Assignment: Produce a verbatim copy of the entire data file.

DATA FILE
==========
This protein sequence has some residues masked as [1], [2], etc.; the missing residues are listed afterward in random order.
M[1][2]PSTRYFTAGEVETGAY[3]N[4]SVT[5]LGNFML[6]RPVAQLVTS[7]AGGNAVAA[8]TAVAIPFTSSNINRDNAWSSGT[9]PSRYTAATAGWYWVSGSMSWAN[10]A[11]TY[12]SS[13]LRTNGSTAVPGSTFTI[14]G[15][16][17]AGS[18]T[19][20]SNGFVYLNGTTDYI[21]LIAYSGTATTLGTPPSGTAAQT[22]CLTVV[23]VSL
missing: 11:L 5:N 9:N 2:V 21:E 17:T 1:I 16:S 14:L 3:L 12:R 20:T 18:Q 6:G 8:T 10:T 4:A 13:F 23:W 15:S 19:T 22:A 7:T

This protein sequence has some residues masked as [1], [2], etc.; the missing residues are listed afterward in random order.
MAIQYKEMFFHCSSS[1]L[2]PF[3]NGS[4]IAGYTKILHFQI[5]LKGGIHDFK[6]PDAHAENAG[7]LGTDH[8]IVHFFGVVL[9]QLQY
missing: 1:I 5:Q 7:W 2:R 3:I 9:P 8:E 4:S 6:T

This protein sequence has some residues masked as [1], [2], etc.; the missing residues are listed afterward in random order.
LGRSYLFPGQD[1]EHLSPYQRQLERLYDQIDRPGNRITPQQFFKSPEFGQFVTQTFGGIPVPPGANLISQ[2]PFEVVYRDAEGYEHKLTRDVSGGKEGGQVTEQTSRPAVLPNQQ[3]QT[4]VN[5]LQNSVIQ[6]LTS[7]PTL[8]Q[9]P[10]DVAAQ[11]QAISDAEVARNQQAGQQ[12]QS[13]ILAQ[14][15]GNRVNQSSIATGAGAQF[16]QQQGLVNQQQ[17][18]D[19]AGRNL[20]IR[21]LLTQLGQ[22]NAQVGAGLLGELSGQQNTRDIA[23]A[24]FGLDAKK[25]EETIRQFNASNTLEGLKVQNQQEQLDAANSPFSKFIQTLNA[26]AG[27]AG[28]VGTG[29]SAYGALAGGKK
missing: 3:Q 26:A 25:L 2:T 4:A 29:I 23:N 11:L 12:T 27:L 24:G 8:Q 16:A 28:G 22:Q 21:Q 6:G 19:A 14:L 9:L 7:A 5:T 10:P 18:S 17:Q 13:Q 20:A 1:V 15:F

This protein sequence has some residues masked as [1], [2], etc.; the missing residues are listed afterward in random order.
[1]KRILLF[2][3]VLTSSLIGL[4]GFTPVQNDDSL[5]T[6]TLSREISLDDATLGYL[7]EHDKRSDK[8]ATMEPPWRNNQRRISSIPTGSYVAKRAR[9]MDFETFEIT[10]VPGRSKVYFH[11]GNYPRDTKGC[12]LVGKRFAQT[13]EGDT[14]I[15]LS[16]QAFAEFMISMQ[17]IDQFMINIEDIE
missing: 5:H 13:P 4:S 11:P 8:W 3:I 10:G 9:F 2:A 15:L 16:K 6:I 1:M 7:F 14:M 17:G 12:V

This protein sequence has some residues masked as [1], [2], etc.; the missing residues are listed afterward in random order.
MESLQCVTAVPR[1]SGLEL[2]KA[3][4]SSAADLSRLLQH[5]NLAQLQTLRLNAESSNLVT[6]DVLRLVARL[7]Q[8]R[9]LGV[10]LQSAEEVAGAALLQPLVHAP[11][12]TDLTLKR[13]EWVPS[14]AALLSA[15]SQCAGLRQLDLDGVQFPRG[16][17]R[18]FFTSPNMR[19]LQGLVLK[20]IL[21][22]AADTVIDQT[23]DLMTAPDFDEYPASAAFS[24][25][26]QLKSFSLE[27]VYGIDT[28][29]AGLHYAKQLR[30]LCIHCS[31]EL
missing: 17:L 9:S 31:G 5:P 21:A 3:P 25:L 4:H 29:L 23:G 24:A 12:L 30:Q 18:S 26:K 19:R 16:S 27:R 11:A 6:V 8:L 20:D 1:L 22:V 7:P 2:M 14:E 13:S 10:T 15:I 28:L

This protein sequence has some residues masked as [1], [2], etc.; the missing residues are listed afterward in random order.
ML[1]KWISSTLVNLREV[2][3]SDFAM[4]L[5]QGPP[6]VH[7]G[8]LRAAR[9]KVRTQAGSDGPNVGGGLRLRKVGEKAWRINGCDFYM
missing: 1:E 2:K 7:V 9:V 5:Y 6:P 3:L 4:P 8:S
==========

This protein sequence has some residues masked as [1], [2], etc.; the missing residues are listed afterward in random order.
M[1][2]PSTRYFTAGEVETGAY[3]N[4]SVT[5]LGNFML[6]RPVAQLVTS[7]AGGNAVAA[8]TAVAIPFTSSNINRDNAWSSGT[9]PSRYTAATAGWYWVSGSMSWAN[10]A[11]TY[12]SS[13]LRTNGSTAVPGSTFTI[14]G[15][16][17]AGS[18]T[19][20]SNGFVYLNGTTDYI[21]LIAYSGTATTLGTPPSGTAAQT[22]CLTVV[23]VSL
missing: 11:L 5:N 9:N 2:V 21:E 17:T 1:I 16:S 14:L 3:L 12:R 20:T 18:Q 6:G 8:T 10:T 4:A 13:F 23:W 15:S 19:T 22:A 7:T

This protein sequence has some residues masked as [1], [2], etc.; the missing residues are listed afterward in random order.
MAIQYKEMFFHCSSS[1]L[2]PF[3]NGS[4]IAGYTKILHFQI[5]LKGGIHDFK[6]PDAHAENAG[7]LGTDH[8]IVHFFGVVL[9]QLQY
missing: 1:I 5:Q 7:W 2:R 3:I 9:P 8:E 4:S 6:T

This protein sequence has some residues masked as [1], [2], etc.; the missing residues are listed afterward in random order.
LGRSYLFPGQD[1]EHLSPYQRQLERLYDQIDRPGNRITPQQFFKSPEFGQFVTQTFGGIPVPPGANLISQ[2]PFEVVYRDAEGYEHKLTRDVSGGKEGGQVTEQTSRPAVLPNQQ[3]QT[4]VN[5]LQNSVIQ[6]LTS[7]PTL[8]Q[9]P[10]DVAAQ[11]QAISDAEVARNQQAGQQ[12]QS[13]ILAQ[14][15]GNRVNQSSIATGAGAQF[16]QQQGLVNQQQ[17][18]D[19]AGRNL[20]IR[21]LLTQLGQ[22]NAQVGAGLLGELSGQQNTRDIA[23]A[24]FGLDAKK[25]EETIRQFNASNTLEGLKVQNQQEQLDAANSPFSKFIQTLNA[26]AG[27]AG[28]VGTG[29]SAYGALAGGKK
missing: 3:Q 26:A 25:L 2:T 4:A 29:I 23:N 11:L 12:T 27:L 24:G 8:Q 16:A 28:G 22:Q 21:Q 6:G 19:A 14:L 9:L 7:A 5:T 10:P 18:S 17:Q 13:Q 20:A 1:V 15:F

This protein sequence has some residues masked as [1], [2], etc.; the missing residues are listed afterward in random order.
[1]KRILLF[2][3]VLTSSLIGL[4]GFTPVQNDDSL[5]T[6]TLSREISLDDATLGYL[7]EHDKRSDK[8]ATMEPPWRNNQRRISSIPTGSYVAKRAR[9]MDFETFEIT[10]VPGRSKVYFH[11]GNYPRDTKGC[12]LVGKRFAQT[13]EGDT[14]I[15]LS[16]QAFAEFMISMQ[17]IDQFMINIEDIE
missing: 5:H 13:P 4:S 11:P 8:W 3:I 10:G 9:F 2:A 15:L 16:K 6:I 1:M 7:F 14:M 17:G 12:V

This protein sequence has some residues masked as [1], [2], etc.; the missing residues are listed afterward in random order.
MESLQCVTAVPR[1]SGLEL[2]KA[3][4]SSAADLSRLLQH[5]NLAQLQTLRLNAESSNLVT[6]DVLRLVARL[7]Q[8]R[9]LGV[10]LQSAEEVAGAALLQPLVHAP[11][12]TDLTLKR[13]EWVPS[14]AALLSA[15]SQCAGLRQLDLDGVQFPRG[16][17]R[18]FFTSPNMR[19]LQGLVLK[20]IL[21][22]AADTVIDQT[23]DLMTAPDFDEYPASAAFS[24][25][26]QLKSFSLE[27]VYGIDT[28][29]AGLHYAKQLR[30]LCIHCS[31]EL
missing: 17:L 9:S 31:G 5:P 21:A 3:P 25:L 4:H 29:L 23:G 24:A 12:L 30:Q 18:S 26:K 19:R 16:S 27:R 11:A 6:V 8:L 20:D 1:L 22:V 7:P 2:M 14:E 13:S 10:T 15:I 28:L

This protein sequence has some residues masked as [1], [2], etc.; the missing residues are listed afterward in random order.
ML[1]KWISSTLVNLREV[2][3]SDFAM[4]L[5]QGPP[6]VH[7]G[8]LRAAR[9]KVRTQAGSDGPNVGGGLRLRKVGEKAWRINGCDFYM
missing: 1:E 2:K 7:V 9:V 5:Y 6:P 3:L 4:P 8:S